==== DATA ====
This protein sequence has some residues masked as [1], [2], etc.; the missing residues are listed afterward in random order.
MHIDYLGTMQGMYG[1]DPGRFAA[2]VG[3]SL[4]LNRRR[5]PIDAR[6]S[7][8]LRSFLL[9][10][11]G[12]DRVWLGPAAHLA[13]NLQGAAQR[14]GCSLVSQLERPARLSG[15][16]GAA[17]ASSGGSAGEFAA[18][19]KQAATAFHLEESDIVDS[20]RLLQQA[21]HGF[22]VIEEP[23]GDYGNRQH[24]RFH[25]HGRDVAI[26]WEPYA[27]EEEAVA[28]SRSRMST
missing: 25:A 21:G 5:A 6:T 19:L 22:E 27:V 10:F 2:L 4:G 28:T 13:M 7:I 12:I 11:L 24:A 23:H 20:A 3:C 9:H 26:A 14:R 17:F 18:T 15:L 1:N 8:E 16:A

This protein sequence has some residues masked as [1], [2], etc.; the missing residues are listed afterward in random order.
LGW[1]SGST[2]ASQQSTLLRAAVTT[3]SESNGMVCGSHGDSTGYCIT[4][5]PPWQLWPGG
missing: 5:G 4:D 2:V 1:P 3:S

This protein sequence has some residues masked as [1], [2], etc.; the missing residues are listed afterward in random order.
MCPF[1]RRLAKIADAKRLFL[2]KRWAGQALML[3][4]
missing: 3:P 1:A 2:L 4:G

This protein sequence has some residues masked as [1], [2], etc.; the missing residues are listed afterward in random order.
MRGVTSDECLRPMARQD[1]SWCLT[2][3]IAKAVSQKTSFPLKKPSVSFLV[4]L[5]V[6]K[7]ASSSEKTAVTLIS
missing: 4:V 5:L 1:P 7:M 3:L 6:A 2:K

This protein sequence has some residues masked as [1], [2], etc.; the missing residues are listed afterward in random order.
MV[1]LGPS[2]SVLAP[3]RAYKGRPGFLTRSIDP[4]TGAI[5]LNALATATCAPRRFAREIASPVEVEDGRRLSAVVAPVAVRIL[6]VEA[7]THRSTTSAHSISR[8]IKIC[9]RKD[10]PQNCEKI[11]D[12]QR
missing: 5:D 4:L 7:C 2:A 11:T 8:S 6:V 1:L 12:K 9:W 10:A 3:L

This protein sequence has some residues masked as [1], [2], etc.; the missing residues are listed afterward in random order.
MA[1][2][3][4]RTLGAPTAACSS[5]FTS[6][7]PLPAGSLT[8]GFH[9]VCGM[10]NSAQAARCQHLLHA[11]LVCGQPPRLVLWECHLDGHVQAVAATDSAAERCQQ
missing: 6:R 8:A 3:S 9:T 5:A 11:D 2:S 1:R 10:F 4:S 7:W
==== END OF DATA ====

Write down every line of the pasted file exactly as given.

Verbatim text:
This protein sequence has some residues masked as [1], [2], etc.; the missing residues are listed afterward in random order.
MHIDYLGTMQGMYG[1]DPGRFAA[2]VG[3]SL[4]LNRRR[5]PIDAR[6]S[7][8]LRSFLL[9][10][11]G[12]DRVWLGPAAHLA[13]NLQGAAQR[14]GCSLVSQLERPARLSG[15][16]GAA[17]ASSGGSAGEFAA[18][19]KQAATAFHLEESDIVDS[20]RLLQQA[21]HGF[22]VIEEP[23]GDYGNRQH[24]RFH[25]HGRDVAI[26]WEPYA[27]EEEAVA[28]SRSRMST
missing: 25:A 21:G 5:A 6:T 19:L 22:E 27:V 10:F 2:L 4:G 28:T 13:M 7:I 12:I 11:L 24:A 23:H 20:A 3:C 9:H 26:A 14:R 17:F 18:T 15:L 1:N 8:E 16:A

This protein sequence has some residues masked as [1], [2], etc.; the missing residues are listed afterward in random order.
LGW[1]SGST[2]ASQQSTLLRAAVTT[3]SESNGMVCGSHGDSTGYCIT[4][5]PPWQLWPGG
missing: 5:G 4:D 2:V 1:P 3:S

This protein sequence has some residues masked as [1], [2], etc.; the missing residues are listed afterward in random order.
MCPF[1]RRLAKIADAKRLFL[2]KRWAGQALML[3][4]
missing: 3:P 1:A 2:L 4:G

This protein sequence has some residues masked as [1], [2], etc.; the missing residues are listed afterward in random order.
MRGVTSDECLRPMARQD[1]SWCLT[2][3]IAKAVSQKTSFPLKKPSVSFLV[4]L[5]V[6]K[7]ASSSEKTAVTLIS
missing: 4:V 5:L 1:P 7:M 3:L 6:A 2:K

This protein sequence has some residues masked as [1], [2], etc.; the missing residues are listed afterward in random order.
MV[1]LGPS[2]SVLAP[3]RAYKGRPGFLTRSIDP[4]TGAI[5]LNALATATCAPRRFAREIASPVEVEDGRRLSAVVAPVAVRIL[6]VEA[7]THRSTTSAHSISR[8]IKIC[9]RKD[10]PQNCEKI[11]D[12]QR
missing: 5:D 4:L 7:C 2:A 11:T 8:S 6:V 1:L 12:K 9:W 10:A 3:L

This protein sequence has some residues masked as [1], [2], etc.; the missing residues are listed afterward in random order.
MA[1][2][3][4]RTLGAPTAACSS[5]FTS[6][7]PLPAGSLT[8]GFH[9]VCGM[10]NSAQAARCQHLLHA[11]LVCGQPPRLVLWECHLDGHVQAVAATDSAAERCQQ
missing: 6:R 8:A 3:S 9:T 5:A 11:D 2:S 1:R 10:F 4:S 7:W